I came across these compact editions recently in Waterstones and I find them incredibly depressing, as does John Mullan in the Guardian.
There's a lot of tutting around about dumbing down: Jenny Diski's post on her blog seems pretty typical of this - but I can sympathise to a certain extent with people who might be drawn to shortened editions of the classics. What I think is a real shame, though - I meant to write to the Guardian Review in response to Mullan's article but didn't get around to it - is that children are not taught at school that it's ok to skip parts of books.
There are plenty of books, from trashy junk to heavy classics, that I haven't read every word of - I'd actually be surprised if any prolific readers have read every word of every book - but it's possible to enjoy a book and get an enormous amount out of it while still skipping the parts that don't grab you. And I suspect that it's literature teaching which focuses with squinty-eyed concentration on covering the entire text which makes people feel that skipping is cheating. But a book is a permanent, solid thing: it will always be there for you. I loved Les Misérables, and bits of it stay with me incredibly vividly, but the lengthy recreations of the Battle of Waterloo didn't hold my attention. If I ever feel I want to read them in more detail, the book is there, on my shelf. If it's not on my shelf, it's in the library.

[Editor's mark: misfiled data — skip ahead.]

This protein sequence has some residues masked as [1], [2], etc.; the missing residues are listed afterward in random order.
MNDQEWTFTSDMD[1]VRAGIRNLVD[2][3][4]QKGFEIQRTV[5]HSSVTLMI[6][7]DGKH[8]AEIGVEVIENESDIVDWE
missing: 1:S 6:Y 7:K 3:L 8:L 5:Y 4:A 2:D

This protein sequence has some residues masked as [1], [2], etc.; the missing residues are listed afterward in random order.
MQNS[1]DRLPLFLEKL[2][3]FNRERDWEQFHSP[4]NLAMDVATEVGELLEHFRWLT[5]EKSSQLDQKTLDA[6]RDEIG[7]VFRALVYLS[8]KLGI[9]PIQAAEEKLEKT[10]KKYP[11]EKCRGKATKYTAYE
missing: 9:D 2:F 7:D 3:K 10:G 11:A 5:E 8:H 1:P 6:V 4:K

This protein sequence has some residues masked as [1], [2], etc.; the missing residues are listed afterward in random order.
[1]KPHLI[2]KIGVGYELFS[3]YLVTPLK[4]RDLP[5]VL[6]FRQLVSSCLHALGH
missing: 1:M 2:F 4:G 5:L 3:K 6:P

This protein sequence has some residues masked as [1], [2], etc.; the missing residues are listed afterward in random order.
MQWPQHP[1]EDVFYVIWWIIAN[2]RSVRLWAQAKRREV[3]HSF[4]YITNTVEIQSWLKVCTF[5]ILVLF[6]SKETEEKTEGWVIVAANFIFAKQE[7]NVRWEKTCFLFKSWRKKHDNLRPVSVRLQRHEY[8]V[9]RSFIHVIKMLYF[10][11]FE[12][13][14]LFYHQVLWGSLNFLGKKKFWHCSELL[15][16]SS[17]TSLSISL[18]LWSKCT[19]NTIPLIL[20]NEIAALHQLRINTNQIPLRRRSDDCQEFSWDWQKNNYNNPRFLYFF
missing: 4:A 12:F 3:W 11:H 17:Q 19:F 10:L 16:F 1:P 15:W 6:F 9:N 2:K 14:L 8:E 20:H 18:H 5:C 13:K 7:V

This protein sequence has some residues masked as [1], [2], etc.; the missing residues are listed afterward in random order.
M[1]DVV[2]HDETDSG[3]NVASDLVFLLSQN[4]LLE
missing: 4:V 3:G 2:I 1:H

I wrote earlier in the year about Daniel Pennac and his rights of the reader - he writes very well on the way that the joy of reading is removed from literature lessons. I recommend his book to anyone who's thinking about reading and the joy of reading - he writes so clearly and with such humour.
What the 'compact editions' do is prevent the reader from choosing for him or herself which bits to read and which bits to skip, and it's this that I find depressing. Rather than reading a book which is specifically designated and marketed as 'easier' that the real thing, it's a shame that people aren't given the confidence in the first place to read what they truly want to read, while still feeling able to expand their horizons. I like very much Doris Lessing's advice to readers in the introduction to The golden notebook:
There is only one way to read, which is to browse in libraries and bookshops, picking up books that attract you, reading only those, dropping them when they bore you, skipping them when they drag - and never, never reading anything because you feel you ought... Remember that the book which bores you when you are twenty or thirty will open doors for you when you are forty or fifty - and vice versa. Don't read a book out of its right time for you.
I don't always read like this, but it's splendid advice in principle, I think.